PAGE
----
A pearl is a hard, roundish object produced within the soft tissue (specifically the mantle) of a living shelled mollusk. Just like the shell of mollusks, a pearl is composed of calcium carbonate in minute crystalline form, which has been deposited in concentric layers. The ideal pearl is perfectly round and smooth, but many other shapes of pearls (baroque pearls) occur.
The finest quality pearls have been highly valued as gemstones and objects of beauty for many centuries, and the word pearl has become a metaphor for something rare, fine, and admirable.
Almost any shelled mollusk can, by natural processes, produce some kind of "pearl" when an irritating microscopic object becomes trapped within the mollusk's mantle folds, but virtually none of these "pearls" are valued as gemstones.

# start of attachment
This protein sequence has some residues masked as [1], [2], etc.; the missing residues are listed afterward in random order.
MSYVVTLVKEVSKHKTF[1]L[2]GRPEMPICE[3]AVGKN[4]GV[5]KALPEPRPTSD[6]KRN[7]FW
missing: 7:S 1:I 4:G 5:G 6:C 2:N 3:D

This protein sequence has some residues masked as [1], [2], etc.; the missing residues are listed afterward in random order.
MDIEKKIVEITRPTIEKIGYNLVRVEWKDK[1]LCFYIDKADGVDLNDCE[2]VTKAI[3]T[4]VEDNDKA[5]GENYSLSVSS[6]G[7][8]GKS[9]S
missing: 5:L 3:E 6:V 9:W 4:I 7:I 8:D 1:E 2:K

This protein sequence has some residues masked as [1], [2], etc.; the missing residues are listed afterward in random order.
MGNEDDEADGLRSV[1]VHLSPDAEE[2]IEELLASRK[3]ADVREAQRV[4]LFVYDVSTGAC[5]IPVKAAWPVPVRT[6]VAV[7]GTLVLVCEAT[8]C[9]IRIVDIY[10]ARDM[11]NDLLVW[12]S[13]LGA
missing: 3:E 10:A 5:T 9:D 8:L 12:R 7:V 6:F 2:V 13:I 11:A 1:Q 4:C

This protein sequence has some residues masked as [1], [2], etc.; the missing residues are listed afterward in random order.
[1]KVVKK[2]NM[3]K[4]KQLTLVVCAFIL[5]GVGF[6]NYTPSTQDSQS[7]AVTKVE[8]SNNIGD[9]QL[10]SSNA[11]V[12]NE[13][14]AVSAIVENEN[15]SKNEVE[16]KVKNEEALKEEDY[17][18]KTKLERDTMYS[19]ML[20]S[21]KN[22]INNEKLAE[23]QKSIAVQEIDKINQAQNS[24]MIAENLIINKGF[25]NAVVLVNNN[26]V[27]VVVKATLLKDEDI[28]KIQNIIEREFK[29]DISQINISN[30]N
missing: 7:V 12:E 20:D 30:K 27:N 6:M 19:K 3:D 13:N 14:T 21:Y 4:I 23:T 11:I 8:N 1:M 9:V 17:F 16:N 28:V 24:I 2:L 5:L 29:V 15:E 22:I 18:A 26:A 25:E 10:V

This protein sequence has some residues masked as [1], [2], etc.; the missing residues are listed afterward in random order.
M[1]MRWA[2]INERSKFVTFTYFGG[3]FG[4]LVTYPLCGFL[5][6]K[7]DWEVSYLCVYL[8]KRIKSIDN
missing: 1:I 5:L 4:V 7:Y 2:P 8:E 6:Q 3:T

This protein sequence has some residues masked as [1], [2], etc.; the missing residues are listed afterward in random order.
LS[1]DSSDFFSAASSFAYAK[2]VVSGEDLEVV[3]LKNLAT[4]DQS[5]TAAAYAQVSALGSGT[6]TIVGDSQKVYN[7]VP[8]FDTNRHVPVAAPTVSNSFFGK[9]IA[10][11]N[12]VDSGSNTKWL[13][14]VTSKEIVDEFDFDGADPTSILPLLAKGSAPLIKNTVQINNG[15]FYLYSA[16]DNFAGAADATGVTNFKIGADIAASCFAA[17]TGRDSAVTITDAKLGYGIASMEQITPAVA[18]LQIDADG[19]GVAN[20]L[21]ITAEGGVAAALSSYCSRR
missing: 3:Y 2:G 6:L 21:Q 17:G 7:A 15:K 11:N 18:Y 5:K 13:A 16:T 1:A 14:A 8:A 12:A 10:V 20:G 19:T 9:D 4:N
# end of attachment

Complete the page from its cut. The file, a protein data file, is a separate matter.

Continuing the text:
Nacreous pearls, the most desirable pearls, are produced by two groups of molluscan bivalves or clams. One family lives in the sea: the pearl oysters. The other, very different group of bivalves live in freshwater, and these are the river mussels; for example, see the freshwater pearl mussel.
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